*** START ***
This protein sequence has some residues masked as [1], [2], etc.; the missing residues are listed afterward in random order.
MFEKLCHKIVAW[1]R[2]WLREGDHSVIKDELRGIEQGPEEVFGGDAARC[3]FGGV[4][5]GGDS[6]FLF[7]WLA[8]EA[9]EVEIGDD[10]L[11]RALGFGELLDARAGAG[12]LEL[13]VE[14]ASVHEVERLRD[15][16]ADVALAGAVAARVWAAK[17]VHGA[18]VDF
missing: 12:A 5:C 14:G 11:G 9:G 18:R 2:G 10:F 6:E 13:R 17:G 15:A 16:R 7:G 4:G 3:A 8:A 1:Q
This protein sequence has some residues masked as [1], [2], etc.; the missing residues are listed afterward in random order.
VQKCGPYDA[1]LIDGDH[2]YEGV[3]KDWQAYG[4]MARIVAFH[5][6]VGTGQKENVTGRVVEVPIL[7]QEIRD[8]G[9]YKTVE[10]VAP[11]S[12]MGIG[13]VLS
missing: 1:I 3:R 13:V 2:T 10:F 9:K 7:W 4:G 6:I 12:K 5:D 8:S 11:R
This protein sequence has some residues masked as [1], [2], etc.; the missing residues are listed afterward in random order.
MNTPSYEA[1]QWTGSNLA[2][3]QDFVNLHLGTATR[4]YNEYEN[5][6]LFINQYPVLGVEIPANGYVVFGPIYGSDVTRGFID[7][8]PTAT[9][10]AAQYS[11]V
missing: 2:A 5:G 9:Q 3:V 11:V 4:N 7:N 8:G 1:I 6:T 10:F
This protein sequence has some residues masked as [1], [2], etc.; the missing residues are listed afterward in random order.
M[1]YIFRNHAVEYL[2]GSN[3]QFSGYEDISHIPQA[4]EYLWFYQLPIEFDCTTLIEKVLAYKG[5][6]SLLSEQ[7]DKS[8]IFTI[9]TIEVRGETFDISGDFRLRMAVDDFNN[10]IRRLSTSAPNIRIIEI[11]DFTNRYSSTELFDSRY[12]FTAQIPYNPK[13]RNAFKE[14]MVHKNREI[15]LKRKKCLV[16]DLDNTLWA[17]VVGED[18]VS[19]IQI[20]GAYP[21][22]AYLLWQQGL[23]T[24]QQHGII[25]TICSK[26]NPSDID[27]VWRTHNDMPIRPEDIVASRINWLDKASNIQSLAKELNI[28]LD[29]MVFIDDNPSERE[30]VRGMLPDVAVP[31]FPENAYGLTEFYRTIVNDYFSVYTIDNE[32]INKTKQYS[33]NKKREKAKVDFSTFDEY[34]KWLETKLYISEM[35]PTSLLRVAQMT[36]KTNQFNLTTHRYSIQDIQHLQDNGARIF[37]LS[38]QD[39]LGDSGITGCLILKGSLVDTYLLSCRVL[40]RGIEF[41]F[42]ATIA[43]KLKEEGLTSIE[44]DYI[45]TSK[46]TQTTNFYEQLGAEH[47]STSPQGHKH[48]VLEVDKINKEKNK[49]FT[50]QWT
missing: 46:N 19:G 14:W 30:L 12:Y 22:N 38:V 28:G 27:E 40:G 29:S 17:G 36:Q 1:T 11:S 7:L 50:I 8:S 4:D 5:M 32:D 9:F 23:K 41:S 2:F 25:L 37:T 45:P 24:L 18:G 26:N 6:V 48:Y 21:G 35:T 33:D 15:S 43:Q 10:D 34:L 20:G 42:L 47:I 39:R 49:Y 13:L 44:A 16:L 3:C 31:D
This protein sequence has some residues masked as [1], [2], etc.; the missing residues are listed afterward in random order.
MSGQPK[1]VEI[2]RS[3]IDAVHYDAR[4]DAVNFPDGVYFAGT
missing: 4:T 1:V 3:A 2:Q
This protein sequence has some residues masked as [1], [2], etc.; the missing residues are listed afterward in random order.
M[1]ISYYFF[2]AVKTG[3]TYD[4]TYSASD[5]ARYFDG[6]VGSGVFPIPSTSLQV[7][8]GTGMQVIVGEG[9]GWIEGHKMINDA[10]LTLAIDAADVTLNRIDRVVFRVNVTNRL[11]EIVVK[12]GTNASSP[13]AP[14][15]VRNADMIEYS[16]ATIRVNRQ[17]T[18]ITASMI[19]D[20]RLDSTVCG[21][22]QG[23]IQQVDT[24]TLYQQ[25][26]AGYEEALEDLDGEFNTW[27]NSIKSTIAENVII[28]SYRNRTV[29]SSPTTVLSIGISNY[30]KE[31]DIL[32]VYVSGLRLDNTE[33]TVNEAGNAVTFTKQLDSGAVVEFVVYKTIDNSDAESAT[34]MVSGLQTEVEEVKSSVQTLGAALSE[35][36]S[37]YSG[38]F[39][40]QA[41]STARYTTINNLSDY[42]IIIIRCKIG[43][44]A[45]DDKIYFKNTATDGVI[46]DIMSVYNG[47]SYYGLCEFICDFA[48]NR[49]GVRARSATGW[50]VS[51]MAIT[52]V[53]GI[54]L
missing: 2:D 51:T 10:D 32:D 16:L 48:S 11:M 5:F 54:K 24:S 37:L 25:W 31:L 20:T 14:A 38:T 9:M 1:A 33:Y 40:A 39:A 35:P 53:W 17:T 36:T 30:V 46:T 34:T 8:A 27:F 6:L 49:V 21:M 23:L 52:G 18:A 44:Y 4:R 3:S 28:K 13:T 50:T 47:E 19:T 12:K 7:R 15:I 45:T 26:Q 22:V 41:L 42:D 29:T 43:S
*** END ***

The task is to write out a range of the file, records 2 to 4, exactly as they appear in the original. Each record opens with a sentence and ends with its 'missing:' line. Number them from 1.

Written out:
This protein sequence has some residues masked as [1], [2], etc.; the missing residues are listed afterward in random order.
VQKCGPYDA[1]LIDGDH[2]YEGV[3]KDWQAYG[4]MARIVAFH[5][6]VGTGQKENVTGRVVEVPIL[7]QEIRD[8]G[9]YKTVE[10]VAP[11]S[12]MGIG[13]VLS
missing: 1:I 3:R 13:V 2:T 10:F 9:K 7:W 4:G 6:I 12:K 5:D 8:S 11:R
This protein sequence has some residues masked as [1], [2], etc.; the missing residues are listed afterward in random order.
MNTPSYEA[1]QWTGSNLA[2][3]QDFVNLHLGTATR[4]YNEYEN[5][6]LFINQYPVLGVEIPANGYVVFGPIYGSDVTRGFID[7][8]PTAT[9][10]AAQYS[11]V
missing: 2:A 5:G 9:Q 3:V 11:V 4:N 7:N 8:G 1:I 6:T 10:F
This protein sequence has some residues masked as [1], [2], etc.; the missing residues are listed afterward in random order.
M[1]YIFRNHAVEYL[2]GSN[3]QFSGYEDISHIPQA[4]EYLWFYQLPIEFDCTTLIEKVLAYKG[5][6]SLLSEQ[7]DKS[8]IFTI[9]TIEVRGETFDISGDFRLRMAVDDFNN[10]IRRLSTSAPNIRIIEI[11]DFTNRYSSTELFDSRY[12]FTAQIPYNPK[13]RNAFKE[14]MVHKNREI[15]LKRKKCLV[16]DLDNTLWA[17]VVGED[18]VS[19]IQI[20]GAYP[21][22]AYLLWQQGL[23]T[24]QQHGII[25]TICSK[26]NPSDID[27]VWRTHNDMPIRPEDIVASRINWLDKASNIQSLAKELNI[28]LD[29]MVFIDDNPSERE[30]VRGMLPDVAVP[31]FPENAYGLTEFYRTIVNDYFSVYTIDNE[32]INKTKQYS[33]NKKREKAKVDFSTFDEY[34]KWLETKLYISEM[35]PTSLLRVAQMT[36]KTNQFNLTTHRYSIQDIQHLQDNGARIF[37]LS[38]QD[39]LGDSGITGCLILKGSLVDTYLLSCRVL[40]RGIEF[41]F[42]ATIA[43]KLKEEGLTSIE[44]DYI[45]TSK[46]TQTTNFYEQLGAEH[47]STSPQGHKH[48]VLEVDKINKEKNK[49]FT[50]QWT
missing: 46:N 19:G 14:W 30:L 12:Y 22:N 38:V 28:G 27:E 40:G 29:S 17:G 36:Q 1:T 11:S 7:L 50:I 8:S 4:D 5:M 32:D 9:F 23:K 41:S 2:F 25:L 37:T 45:P 24:L 18:G 26:N 6:V 48:Y 21:G 35:T 33:D 15:S 43:Q 10:D 34:L 20:G 42:L 47:I 39:R 49:Y 13:L 44:A 16:L 3:C 31:D